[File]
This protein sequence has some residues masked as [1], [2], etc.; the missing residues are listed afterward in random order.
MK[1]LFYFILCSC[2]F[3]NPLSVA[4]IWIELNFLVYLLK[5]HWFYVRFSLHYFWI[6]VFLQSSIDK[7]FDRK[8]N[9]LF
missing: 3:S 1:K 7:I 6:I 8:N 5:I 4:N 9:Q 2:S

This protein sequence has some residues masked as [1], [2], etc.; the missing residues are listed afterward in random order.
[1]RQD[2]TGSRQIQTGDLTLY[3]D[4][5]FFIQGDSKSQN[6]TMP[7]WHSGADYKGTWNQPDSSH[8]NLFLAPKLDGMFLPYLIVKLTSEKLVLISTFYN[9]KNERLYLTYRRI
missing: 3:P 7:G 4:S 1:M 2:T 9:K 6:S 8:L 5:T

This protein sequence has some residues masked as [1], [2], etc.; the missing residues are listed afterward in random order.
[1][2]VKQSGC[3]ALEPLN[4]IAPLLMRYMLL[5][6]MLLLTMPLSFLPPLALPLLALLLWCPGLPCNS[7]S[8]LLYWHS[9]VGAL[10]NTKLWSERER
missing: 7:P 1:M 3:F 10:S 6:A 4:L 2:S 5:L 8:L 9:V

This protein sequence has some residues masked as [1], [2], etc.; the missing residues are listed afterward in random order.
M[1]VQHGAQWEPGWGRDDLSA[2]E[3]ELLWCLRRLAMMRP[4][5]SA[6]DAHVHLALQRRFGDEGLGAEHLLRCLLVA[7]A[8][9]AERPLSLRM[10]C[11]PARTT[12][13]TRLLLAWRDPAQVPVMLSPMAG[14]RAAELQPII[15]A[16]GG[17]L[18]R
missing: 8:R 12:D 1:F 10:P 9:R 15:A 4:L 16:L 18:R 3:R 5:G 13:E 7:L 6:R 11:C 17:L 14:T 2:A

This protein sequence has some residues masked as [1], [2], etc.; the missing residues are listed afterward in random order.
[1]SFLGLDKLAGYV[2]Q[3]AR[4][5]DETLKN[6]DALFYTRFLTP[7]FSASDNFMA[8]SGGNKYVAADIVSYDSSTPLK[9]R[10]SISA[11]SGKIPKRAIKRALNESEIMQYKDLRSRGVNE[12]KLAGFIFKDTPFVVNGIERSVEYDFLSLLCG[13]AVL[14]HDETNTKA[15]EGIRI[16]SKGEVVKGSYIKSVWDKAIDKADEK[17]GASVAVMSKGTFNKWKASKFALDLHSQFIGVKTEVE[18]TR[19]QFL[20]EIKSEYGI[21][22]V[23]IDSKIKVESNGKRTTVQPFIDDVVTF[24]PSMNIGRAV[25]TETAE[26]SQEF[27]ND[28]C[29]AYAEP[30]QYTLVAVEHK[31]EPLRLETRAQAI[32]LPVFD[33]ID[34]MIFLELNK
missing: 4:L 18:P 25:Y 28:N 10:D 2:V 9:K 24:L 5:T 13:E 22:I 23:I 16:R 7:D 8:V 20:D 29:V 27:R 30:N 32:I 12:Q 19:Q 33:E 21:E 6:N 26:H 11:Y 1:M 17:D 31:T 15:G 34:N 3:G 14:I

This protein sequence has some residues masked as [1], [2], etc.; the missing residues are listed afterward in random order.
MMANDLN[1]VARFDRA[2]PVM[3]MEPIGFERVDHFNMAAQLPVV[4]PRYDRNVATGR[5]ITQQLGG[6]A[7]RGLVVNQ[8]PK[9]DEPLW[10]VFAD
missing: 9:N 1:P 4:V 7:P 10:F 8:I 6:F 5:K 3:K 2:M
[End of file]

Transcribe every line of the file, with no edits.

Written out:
This protein sequence has some residues masked as [1], [2], etc.; the missing residues are listed afterward in random order.
MK[1]LFYFILCSC[2]F[3]NPLSVA[4]IWIELNFLVYLLK[5]HWFYVRFSLHYFWI[6]VFLQSSIDK[7]FDRK[8]N[9]LF
missing: 3:S 1:K 7:I 6:I 8:N 5:I 4:N 9:Q 2:S

This protein sequence has some residues masked as [1], [2], etc.; the missing residues are listed afterward in random order.
[1]RQD[2]TGSRQIQTGDLTLY[3]D[4][5]FFIQGDSKSQN[6]TMP[7]WHSGADYKGTWNQPDSSH[8]NLFLAPKLDGMFLPYLIVKLTSEKLVLISTFYN[9]KNERLYLTYRRI
missing: 3:P 7:G 4:S 1:M 2:T 9:K 6:S 8:L 5:T

This protein sequence has some residues masked as [1], [2], etc.; the missing residues are listed afterward in random order.
[1][2]VKQSGC[3]ALEPLN[4]IAPLLMRYMLL[5][6]MLLLTMPLSFLPPLALPLLALLLWCPGLPCNS[7]S[8]LLYWHS[9]VGAL[10]NTKLWSERER
missing: 7:P 1:M 3:F 10:S 6:A 4:L 2:S 5:L 8:L 9:V

This protein sequence has some residues masked as [1], [2], etc.; the missing residues are listed afterward in random order.
M[1]VQHGAQWEPGWGRDDLSA[2]E[3]ELLWCLRRLAMMRP[4][5]SA[6]DAHVHLALQRRFGDEGLGAEHLLRCLLVA[7]A[8][9]AERPLSLRM[10]C[11]PARTT[12][13]TRLLLAWRDPAQVPVMLSPMAG[14]RAAELQPII[15]A[16]GG[17]L[18]R
missing: 8:R 12:D 1:F 10:P 9:R 15:A 4:L 16:L 18:R 3:R 5:G 13:E 7:L 6:R 11:C 17:L 14:T 2:A

This protein sequence has some residues masked as [1], [2], etc.; the missing residues are listed afterward in random order.
[1]SFLGLDKLAGYV[2]Q[3]AR[4][5]DETLKN[6]DALFYTRFLTP[7]FSASDNFMA[8]SGGNKYVAADIVSYDSSTPLK[9]R[10]SISA[11]SGKIPKRAIKRALNESEIMQYKDLRSRGVNE[12]KLAGFIFKDTPFVVNGIERSVEYDFLSLLCG[13]AVL[14]HDETNTKA[15]EGIRI[16]SKGEVVKGSYIKSVWDKAIDKADEK[17]GASVAVMSKGTFNKWKASKFALDLHSQFIGVKTEVE[18]TR[19]QFL[20]EIKSEYGI[21][22]V[23]IDSKIKVESNGKRTTVQPFIDDVVTF[24]PSMNIGRAV[25]TETAE[26]SQEF[27]ND[28]C[29]AYAEP[30]QYTLVAVEHK[31]EPLRLETRAQAI[32]LPVFD[33]ID[34]MIFLELNK
missing: 4:L 18:P 25:Y 28:N 10:D 2:V 9:K 24:L 5:T 13:E 22:I 23:I 16:R 7:D 8:V 20:D 29:V 27:R 30:N 32:I 12:Q 19:Q 33:E 21:E 6:N 26:H 11:Y 1:M 17:D 31:T 15:G 34:N 3:G 14:I

This protein sequence has some residues masked as [1], [2], etc.; the missing residues are listed afterward in random order.
MMANDLN[1]VARFDRA[2]PVM[3]MEPIGFERVDHFNMAAQLPVV[4]PRYDRNVATGR[5]ITQQLGG[6]A[7]RGLVVNQ[8]PK[9]DEPLW[10]VFAD
missing: 9:N 1:P 4:V 7:P 10:F 8:I 6:F 5:K 3:K 2:M